Consumable “Kanban” parts in D365 Warehouse management
Low value parts such as bolts, screws, gaskets, clamps, and other fasteners, as well as small electric parts, are rarely retrieved from the main warehouse in the precise quantities by production order. Instead, they are stored in surplus at the workbenches, typically organized in boxes of various sizes. The usage of these parts is not actively monitored; rather, they are automatically deducted from the inventory based on the production bill of materials. Additionally, there is no manual counting of these items at the workbenches. Once the quantity reaches a predefined minimum level, the boxes must be promptly restocked, that’s why they may call them “Kanban” items.
The “canonical” solution in the Dynamics 365 Warehouse management is the Min/Max replenishment: https://learn.microsoft.com/en-us/dynamics365/supply-chain/warehousing/replenishment#minmax-replenishment The locations to replenish are the input locations of the resources. One box typically stores one item. One screw may be needed at multiple machines = locations. From the list of items at every location you derive the list of locations per item, and these become the fixed locations of the items at the production warehouse. In accordance with the Set up a min-max replenishment process – Supply Chain Management | Dynamics 365 | Microsoft Learn guidance, you choose Replenish empty fixed locations (because a voluntary non-fixed location must have a quantity > 0 to get initially replenished, but this condition is not necessarily met) and Replenish only fixed locations.
In practise, this canonical solution does not always work well. First, the min/max replenishment must be set up to happen often, every 5-20 minutes to simulate an immediate response to the demand. Yet the processes in the Dynamics 365 Warehouse management are essentially PULL processes, and the replenishment is as fast as the warehouse personnel pulls the new work from the queue. It is a different sense of emergency as opposed to seeing a red Kanban card brought by the production worker. If the warehouse workers fall behind, the D365 system is going to detect the critical shortage and include the small parts into the regular production waves, and pick them for the production order(s) in small quantities.
Second, the min/max replenishment relies on the stock level monitoring in the boxes, and the backflushed quantity should better be exact. But the workers sometimes use more parts than stipulated in the BOM. The stock levels in the locations are going to start accumulating errors, and the actual quantity in the boxes is likely to be less than expected, while manual triggering of the replenishment is not possible. In the end, some sort of a spot counting will be needed.
Moreover, at the factory I am consulting right now some of the items are vendor-managed (VMI): a salesperson visits the factory regularly and replenishes the boxes; only a few days later the invoice for the goods is received by the accounting. This makes the internal stock level monitoring an impossible task.
One may suggest deleting these items from the BOM altogether, but this is going to (1) remove the “sink” for the quantities so that the stock levels will continuously grow, (2) distort the price of the product and (3) confuse the workers who use the BOM as a reference. Another suggestion was to make these items non-stocked [in the item model group], but a non-stocked item may not be added to a BOM in Dynamics 365. One may also declare a product not eligible to the Warehouse management, but this choice of the Storage dimension group may only be made once at the beginning of the product lifecycle, while the list of “Kanban” items undergo optimization often.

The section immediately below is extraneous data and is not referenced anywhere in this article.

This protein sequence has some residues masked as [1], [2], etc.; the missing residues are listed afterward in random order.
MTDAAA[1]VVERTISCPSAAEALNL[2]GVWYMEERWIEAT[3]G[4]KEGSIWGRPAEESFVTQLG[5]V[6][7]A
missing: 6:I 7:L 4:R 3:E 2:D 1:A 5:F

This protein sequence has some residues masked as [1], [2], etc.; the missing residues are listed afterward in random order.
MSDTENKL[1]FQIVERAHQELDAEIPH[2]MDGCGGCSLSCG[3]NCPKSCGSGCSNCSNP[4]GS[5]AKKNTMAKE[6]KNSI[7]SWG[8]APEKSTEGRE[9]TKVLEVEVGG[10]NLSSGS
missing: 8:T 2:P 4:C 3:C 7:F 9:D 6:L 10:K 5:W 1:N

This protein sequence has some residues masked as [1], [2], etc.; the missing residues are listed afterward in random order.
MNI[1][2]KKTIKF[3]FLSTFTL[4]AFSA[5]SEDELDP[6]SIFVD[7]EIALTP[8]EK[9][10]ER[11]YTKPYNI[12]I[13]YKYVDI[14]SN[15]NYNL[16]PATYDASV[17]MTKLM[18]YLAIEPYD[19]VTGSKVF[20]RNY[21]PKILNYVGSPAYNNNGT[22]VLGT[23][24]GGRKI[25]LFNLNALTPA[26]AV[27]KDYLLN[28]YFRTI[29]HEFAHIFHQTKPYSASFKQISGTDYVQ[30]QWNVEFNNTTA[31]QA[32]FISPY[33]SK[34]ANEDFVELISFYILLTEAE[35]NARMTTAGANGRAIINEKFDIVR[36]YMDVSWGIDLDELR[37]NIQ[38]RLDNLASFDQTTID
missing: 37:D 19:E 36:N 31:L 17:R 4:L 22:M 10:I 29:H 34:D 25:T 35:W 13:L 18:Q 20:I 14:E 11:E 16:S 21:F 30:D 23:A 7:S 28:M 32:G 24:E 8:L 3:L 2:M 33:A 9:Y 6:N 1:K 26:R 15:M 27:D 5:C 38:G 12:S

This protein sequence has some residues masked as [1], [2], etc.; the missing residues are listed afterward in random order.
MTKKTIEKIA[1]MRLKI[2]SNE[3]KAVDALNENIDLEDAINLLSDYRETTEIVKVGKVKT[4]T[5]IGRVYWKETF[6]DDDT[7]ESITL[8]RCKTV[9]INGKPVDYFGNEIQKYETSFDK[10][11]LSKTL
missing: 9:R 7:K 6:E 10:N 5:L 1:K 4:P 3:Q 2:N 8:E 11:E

The below solution that really works relies on the negative picking from a non-advanced warehouse. The negative stock and the auto-consumption at the machine will deplete the stock. The usual purchase delivery note / VMI invoice will increase the stock. Sometimes the stock level recorded in D365 will be higher than the real one, sometimes it will be lower, sometimes it may even be negative, but the production process will not stop because of one allegedly missing screw. The replenishment happens outside of the system in a manual Kanban process triggered by the worker at the machine, or it may be vendor managed, or driven by the warehouse personnel regularly looking for empty boxes.
The setup is as follows:
- Create a new warehouse (e. g. NA) where the mode Use warehouse management processes is turned OFF. Set some Default input and production input locations.
- Choose this warehouse in the Default order settings of the item as the default purchase and inventory warehouse.
- Create if needed a dedicated Item model group, where the Physical negative inventory = Yes. Apply it to the item.
- At the released product, keep the usual options Flushing principle = Finish, Material picking in license plate locations = Order picking. You may also want to set the coverage group to Manual.
- Make sure the production parameter Journals / Picking list journal / Pick negative is ON, because the negative picking is only allowed when both Physical negative inventory + Pick negative are ON.
- In the BOM, use the “Kanban” items mostly as usual, but do NOT select the Resource consumption as we want to consume them from the virtual warehouse NA.
Refer to the blog The case of a missing flushing principle for more insight on the backflushing.
Production and Manufacturing blog series
Consumable “Kanban” parts in D365 Warehouse management
Production order should not get Released on material shortage
Subcontracting with Warehouse management Part 2
Subcontracting with Warehouse management Part 1
Semi-finished goods in an advanced warehouse
The case of a missing flushing principle